Grants, foundation funding and private fundraising raised more than $1 million for construction of RISE's 4,000-square-feet of office and laboratory space in Drew's Hall of Sciences. Annual operating budget is roughly $100,000.
Plenty of liberal arts programs offer undergraduate research opportunities, but usually faculty split their time between teaching responsibilities and the lab. At RISE, students have the advantage of working with researchers entirely devoted to their work, says Kettenring.
"We don't have grad students so the work is carried out by ourselves or the students themselves, so the pace of the research is less than what I'm used to," concedes Lunn, who joined RISE two years ago. "But if you target your experiment well and are careful, you can generate a fair amount of interesting data that potentially could be used in publications. That is my goal downstream."
For Crespo the work is personal. He grew up in a household headed by a single mother with epilepsy. "I've known since I was in high school that I wanted to be a scientist," he says, adding: "I want to be one of the leading scientists in epilepsy so that families with epilepsy don't have to go through what we went through."
He may be laying those foundational stones now. His work with Lunn is contributing data on cannabinoid CB2, which may help validate the receptor as a drug target for neurological diseases including epilepsy.
Naturally, when classmates hear that Crespo is working on cannabinoid research they tease him about marijuana. "And I'm like, noooo, it's the medicinal properties that don't get you high," says Crespo.
As serious as he is about the research, Crespo is even more earnest about his long-term career goals: "I know 100 percent I want to lay down my life for getting a Ph.D.," he says emphatically. He plans to study neuroscience.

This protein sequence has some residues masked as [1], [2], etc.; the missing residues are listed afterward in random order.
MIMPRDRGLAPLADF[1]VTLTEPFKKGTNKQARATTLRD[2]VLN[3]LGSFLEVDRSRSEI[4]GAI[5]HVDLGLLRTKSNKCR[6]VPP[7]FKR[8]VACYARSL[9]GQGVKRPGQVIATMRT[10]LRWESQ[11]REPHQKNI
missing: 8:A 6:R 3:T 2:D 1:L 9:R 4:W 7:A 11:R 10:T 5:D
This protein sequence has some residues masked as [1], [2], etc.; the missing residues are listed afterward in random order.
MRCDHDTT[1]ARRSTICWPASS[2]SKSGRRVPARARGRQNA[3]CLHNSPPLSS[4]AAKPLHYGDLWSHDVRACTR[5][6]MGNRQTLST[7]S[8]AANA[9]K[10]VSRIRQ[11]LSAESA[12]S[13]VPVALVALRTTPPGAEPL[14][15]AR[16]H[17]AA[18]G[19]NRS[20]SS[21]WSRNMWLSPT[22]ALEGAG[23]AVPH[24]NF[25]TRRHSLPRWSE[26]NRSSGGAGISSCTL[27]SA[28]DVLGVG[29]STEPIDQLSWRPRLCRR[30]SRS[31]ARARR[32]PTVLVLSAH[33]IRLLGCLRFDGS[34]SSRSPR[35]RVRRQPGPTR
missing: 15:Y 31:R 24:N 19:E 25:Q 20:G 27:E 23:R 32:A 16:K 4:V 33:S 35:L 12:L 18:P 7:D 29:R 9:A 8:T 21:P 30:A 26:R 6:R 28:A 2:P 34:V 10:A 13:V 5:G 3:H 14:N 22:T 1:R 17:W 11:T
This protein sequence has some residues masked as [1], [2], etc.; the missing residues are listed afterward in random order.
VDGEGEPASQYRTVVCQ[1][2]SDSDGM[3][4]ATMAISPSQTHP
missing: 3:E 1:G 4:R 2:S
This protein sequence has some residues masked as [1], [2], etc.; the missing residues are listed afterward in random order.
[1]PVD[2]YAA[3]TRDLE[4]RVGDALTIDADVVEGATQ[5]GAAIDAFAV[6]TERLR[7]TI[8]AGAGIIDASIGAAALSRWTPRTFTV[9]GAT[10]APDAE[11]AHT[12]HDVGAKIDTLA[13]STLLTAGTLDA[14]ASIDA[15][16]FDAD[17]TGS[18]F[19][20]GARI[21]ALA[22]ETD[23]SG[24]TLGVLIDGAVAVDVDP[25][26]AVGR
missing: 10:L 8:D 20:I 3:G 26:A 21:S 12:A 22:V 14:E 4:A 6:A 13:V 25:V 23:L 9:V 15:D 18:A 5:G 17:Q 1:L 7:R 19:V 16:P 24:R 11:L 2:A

Lunn says RISE students often get a big boost in employability because of the practical lab skills they develop: "If your career path takes you into any sort of lab setting, it really helps to have the people hiring them contact me and ask, 'What are the kid's hands like?'"
It goes beyond lab skills, however, he adds: "These kids can discuss in great detail the work they've been doing, whether it's attempting to develop an antimicrobial, or do medicinal chemistry on a target that was pursued in the pharmaceutical industry, or a project like mine in which we are trying to progress a compound that has not gotten a lot of mileage within the literature yet. I think that's all to the good."
Sometimes it takes working in a working lab to discover that science is not your calling. Lunn sees value in this as well.
"There are a number of students who spend concentrated time in the lab and come out at the end and say, 'This isn't my cup of tea,'" observes Lunn, adding: "We see that as a success as well, because you know, science is not for everybody. Critical thinking is, however."
He elaborates: "In an age when there is a lot of info out there and not all of it is correct, being able to show the next generation how to evaluate the info they are presented with is critically important. As scientists, we believe that the scientific method is the way to do that very well.
"We would not be doing this if we didn't think it was important."